"It's just like taking a giant step into the past," said X bassist/singer John Doe.
If Doe were nervous about the band's first gig in more than 13 years with original guitarist Billy Zoom, he certainly didn't betray it while chilling out 20 minutes before he hit the stage. "It sounds exactly the same as when Billy was in the band," he added nonchalantly.
There was definitely a feeling of history, past and present, at the band's first "Re-Zooming" date (as Zoom had dubbed the mini reunion-tour). They Re-Zoomed for the first time Saturday night at San Francisco's 750-capacity Trocadero nightclub for two shows.
While the younger fans were eager to get their first glimpse of the legendary early '80s L.A. punk band that recorded such landmark tracks as "Los Angeles," "The Unheard Music," "Hungry Wolf" and "White Girl," older fans looked on lovingly as memories of past X shows, in clubs just like this, came flooding back.
Steve Duddy was one of the latter group. "I saw them so many times I can't remember, all over town," said the 48-year-old insurance agent just moments before X took the stage.
Duddy said Zoom's return wasn't the only factor that lured him out just one night after staying up late at a Sisters of Mercy show. "I think of X more as an idea, a concept, than a band," he said. "They never break up or get together, they just are."
And sure enough, once the band -- which also includes singer/songwriter Exene Cervenka and drummer DJ Bonebrake -- hit the stage, that concept was loud, fast and undeniable. Imagine stepping out of a car going 70 miles per hour, relatively unscathed, then stepping back in 13 years later.
From the first second of "Johny Hit and Run Paulene," the opening song, it was clear that X was in first-rate form. Zoom, his blond hair, if a little thinner, swept back in a cascading rockabilly doo, his silver guitar hung over his lean body as if it were a permanent part of his torso, was impossible to ignore. Dressed in a black turtleneck, blue jeans and black cowboy boots, the imposingly tall Zoom looked like he could have been Jerry Lee Lewis' born-again younger twin brother. He ripped off his signature punkabilly riffs as if he'd never stopped playing with X.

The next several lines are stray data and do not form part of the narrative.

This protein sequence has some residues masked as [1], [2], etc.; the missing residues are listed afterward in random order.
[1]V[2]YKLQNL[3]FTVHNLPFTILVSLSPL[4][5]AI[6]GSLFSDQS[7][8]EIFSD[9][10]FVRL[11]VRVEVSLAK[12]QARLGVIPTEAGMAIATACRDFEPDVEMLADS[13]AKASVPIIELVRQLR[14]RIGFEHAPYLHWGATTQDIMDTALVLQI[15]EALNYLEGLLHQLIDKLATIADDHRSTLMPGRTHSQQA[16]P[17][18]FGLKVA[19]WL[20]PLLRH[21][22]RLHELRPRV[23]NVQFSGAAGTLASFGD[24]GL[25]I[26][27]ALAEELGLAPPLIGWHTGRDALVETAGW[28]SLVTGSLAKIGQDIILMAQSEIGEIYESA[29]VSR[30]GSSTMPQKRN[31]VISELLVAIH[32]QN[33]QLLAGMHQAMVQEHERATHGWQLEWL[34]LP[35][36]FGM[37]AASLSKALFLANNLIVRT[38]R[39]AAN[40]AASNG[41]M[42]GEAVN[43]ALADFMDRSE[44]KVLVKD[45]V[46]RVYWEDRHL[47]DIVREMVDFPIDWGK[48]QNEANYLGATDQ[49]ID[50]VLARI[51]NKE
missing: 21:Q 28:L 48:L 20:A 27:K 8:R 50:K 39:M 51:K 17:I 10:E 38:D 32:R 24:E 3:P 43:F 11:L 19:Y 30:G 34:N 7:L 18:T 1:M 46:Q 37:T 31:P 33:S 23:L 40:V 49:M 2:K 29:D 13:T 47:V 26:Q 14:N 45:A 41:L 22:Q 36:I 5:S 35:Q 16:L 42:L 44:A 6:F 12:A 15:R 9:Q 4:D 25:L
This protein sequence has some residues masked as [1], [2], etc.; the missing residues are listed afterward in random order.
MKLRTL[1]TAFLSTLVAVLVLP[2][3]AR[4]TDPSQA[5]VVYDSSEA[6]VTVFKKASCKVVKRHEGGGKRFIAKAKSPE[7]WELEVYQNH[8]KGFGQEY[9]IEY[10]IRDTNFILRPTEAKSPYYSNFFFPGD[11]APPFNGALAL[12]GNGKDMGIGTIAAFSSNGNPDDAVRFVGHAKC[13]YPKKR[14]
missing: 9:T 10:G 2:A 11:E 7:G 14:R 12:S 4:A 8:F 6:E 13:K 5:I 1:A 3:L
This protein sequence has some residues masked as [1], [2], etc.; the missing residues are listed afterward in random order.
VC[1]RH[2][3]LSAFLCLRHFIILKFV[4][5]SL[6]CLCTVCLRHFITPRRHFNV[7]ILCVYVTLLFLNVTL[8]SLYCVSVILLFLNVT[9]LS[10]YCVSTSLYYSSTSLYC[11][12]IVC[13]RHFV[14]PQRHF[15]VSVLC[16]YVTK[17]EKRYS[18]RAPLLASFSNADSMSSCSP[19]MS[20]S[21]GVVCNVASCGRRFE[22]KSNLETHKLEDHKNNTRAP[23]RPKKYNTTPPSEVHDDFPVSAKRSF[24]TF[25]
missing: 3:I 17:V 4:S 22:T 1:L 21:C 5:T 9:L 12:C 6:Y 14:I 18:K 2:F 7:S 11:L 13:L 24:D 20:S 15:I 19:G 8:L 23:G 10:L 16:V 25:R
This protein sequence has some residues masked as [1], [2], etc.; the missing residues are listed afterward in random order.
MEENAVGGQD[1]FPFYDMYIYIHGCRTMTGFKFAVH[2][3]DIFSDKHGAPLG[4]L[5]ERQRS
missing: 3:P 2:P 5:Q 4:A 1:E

With spotlights illuminating Doe, Zoom and Cervenka exclusively at various points, it was hard to deny the group's powerful allure. Zoom set his stance early, left leg splayed out in front, right behind, as if bracing for a long ride. His dark eyes darted around the room as he mirrored Doe's elastic slide-bass groove on the sensual "Blue Spark."
Between the choppy punk of "The New World" and the group's signature, snarling speedcore version of their heroes the Doors' "Soul Kitchen," Zoom and Doe shared a sly smile.
Cervenka stood between Zoom and Doe at the lip of the stage, her arms crossed over her short, black cardigan sweater, her hair its usual tangle of black, blonde and every shade in-between .
The 23-song set highlighted all the "Ready, Steady, Go"-style punk-meets-rockabilly tracks fans had come to hear: the out-of-control "We're Desperate," "Motel Room In My Bed," the stop-and-go "White Girl" and "Hungry Wolf," a sludgy, chaotic "Nausea" and a set-closing "The World's a Mess: It's In My Kiss."
The quartet, anchored as much by Bonebrake's tribal drums and Doe's sliding bass as Zoom's intense guitar licks and Cervenka's cranky punk-matron dead-pan delivery, worked as a well-oiled whole.
It was the rarest of reunions. Doe had said it before the show, "this is really for the fans," but by the end of their hour-and-a-half set, you really believed what might have easily been just hype. Doe was drenched in sweat and smiling and Zoom slapped some high-fives with the people up front and kept that bemused grin plastered across his face as someone gingerly relieved him of the silver guitar.
This wasn't a cynical reunion for the cash (think Sex Pistols) or even for some pathetic grab at elusive glory (think Circle Jerks), this was the big beat, played as it was, as it should be and as all those people crushed up to the stage will remember it.
"This is definitely the last time," promised Doe before slipping on his bass.
And even though X broke up for the last time just two years ago, somehow, judging by the energy on stage, you had to believe that in spirit, at least, Doe wasn't just setting himself up for the next last time. [Mon., Feb. 9, 1998, 9 a.m. PST]